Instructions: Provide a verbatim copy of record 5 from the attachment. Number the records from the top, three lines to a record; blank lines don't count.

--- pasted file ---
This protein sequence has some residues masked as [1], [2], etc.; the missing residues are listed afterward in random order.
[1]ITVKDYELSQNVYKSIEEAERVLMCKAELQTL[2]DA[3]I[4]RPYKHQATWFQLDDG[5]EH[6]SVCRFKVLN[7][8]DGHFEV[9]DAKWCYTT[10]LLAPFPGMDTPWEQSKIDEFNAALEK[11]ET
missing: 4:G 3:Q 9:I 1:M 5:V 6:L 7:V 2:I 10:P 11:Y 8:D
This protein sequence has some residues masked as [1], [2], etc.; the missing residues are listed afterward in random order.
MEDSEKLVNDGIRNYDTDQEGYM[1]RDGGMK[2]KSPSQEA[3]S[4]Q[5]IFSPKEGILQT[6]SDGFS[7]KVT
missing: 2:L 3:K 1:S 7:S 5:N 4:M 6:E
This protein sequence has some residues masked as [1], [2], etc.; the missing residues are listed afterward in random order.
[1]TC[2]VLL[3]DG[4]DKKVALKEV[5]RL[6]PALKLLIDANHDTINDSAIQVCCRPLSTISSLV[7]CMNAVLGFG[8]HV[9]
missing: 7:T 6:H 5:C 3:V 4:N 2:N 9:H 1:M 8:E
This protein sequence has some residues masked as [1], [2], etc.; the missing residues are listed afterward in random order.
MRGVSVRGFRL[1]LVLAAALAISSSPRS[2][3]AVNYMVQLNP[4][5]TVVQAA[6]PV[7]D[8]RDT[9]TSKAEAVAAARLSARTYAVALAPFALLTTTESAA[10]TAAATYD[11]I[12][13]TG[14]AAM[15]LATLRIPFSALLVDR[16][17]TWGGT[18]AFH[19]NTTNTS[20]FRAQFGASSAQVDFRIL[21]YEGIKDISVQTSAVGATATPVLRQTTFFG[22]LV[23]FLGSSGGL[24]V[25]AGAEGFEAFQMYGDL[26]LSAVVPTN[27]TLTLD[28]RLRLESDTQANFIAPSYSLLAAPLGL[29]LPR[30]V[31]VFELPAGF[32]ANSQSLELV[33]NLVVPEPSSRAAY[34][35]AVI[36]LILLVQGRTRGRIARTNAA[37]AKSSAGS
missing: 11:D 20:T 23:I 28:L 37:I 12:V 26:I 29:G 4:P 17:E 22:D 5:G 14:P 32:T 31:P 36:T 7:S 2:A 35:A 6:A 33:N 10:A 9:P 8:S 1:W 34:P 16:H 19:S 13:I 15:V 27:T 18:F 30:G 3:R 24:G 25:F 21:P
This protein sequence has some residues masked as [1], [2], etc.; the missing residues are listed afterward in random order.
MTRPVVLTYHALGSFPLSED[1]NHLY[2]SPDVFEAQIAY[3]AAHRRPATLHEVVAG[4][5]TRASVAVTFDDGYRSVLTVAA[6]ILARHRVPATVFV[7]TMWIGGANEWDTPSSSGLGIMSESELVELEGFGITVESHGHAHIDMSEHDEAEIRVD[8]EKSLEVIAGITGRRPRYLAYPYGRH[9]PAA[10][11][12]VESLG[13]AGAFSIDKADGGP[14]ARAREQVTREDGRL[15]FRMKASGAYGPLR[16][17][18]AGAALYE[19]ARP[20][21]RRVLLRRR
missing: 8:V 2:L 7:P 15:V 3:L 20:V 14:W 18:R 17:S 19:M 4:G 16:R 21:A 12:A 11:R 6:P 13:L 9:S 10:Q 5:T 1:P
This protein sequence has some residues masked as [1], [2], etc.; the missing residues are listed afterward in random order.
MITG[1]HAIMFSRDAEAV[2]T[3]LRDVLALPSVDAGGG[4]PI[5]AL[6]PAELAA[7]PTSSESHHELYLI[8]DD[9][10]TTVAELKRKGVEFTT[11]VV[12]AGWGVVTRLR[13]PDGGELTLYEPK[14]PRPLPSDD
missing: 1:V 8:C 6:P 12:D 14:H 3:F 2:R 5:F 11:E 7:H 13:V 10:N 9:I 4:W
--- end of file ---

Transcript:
This protein sequence has some residues masked as [1], [2], etc.; the missing residues are listed afterward in random order.
MTRPVVLTYHALGSFPLSED[1]NHLY[2]SPDVFEAQIAY[3]AAHRRPATLHEVVAG[4][5]TRASVAVTFDDGYRSVLTVAA[6]ILARHRVPATVFV[7]TMWIGGANEWDTPSSSGLGIMSESELVELEGFGITVESHGHAHIDMSEHDEAEIRVD[8]EKSLEVIAGITGRRPRYLAYPYGRH[9]PAA[10][11][12]VESLG[13]AGAFSIDKADGGP[14]ARAREQVTREDGRL[15]FRMKASGAYGPLR[16][17][18]AGAALYE[19]ARP[20][21]RRVLLRRR
missing: 8:V 2:L 7:P 15:V 3:L 20:V 14:W 18:R 17:S 19:M 4:G 16:R 21:A 12:A 11:R 6:P 13:L 9:S 10:Q 5:T 1:P